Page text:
PPPs in decline ?
There’s been quite a bit happening in relation to Public Private Partnerships, most of it suggesting a diminished role for this kind of financing. Queensland has issued new guidelines, partly in response to criticism of the fact that there has so far been only one major PPP project approved (and that only just scraped in). The criticism is understandable: a lot of people in the financial sector are missing out on really big money every time the government decides to go with simple low-cost bond financing. It’s striking though, that the only state with no reason to reduce measured debt levels (Queensland has positive net financial worth) is also the one that has found hardly any PPP offers meeting the value for money criterion. It seems pretty clear that at least some evaluation processes in NSW and elsewhere have been corrupted by the determination of the parties to do a deal regardless of the economics. The recent NSW Parliamentary Public Accounts Committee report on PPPs doesn’t say this, but it certainly raises plenty of concerns about opaque processes.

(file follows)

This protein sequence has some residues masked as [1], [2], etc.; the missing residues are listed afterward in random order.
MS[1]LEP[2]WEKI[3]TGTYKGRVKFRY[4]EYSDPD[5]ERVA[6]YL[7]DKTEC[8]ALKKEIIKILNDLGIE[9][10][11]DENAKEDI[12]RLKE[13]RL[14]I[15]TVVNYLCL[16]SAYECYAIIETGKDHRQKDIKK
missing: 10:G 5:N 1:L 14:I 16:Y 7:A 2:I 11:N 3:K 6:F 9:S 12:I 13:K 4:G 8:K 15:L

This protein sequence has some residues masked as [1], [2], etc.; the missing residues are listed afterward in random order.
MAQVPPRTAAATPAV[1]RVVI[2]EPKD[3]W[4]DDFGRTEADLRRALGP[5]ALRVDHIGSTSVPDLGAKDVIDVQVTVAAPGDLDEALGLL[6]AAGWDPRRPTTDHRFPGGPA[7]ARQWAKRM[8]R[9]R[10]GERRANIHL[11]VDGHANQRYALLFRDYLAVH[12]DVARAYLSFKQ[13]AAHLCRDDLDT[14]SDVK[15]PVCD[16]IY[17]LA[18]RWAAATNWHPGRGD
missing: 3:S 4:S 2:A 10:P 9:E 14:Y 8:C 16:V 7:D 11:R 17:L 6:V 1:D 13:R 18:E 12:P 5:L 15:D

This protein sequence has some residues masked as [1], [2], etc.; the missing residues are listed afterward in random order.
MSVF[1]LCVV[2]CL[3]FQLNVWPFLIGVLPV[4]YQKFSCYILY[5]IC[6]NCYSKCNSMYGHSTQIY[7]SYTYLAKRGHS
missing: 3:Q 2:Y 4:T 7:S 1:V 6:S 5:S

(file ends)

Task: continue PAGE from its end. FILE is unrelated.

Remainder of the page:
Meanwhile, in the UK, it seems to be two steps forward and one step back. The nonsensical idea of an all-in-one contract for schools, in which construction is bundled with provision of “soft services” like procurement and HR is mercifully being abandoned, but new forms of PFI/PPP, such as Building Schools for the Future are emerging. The pernicious features of these “innovations” will no doubt become apparent in time, but for the moment, the Blairites are still keen.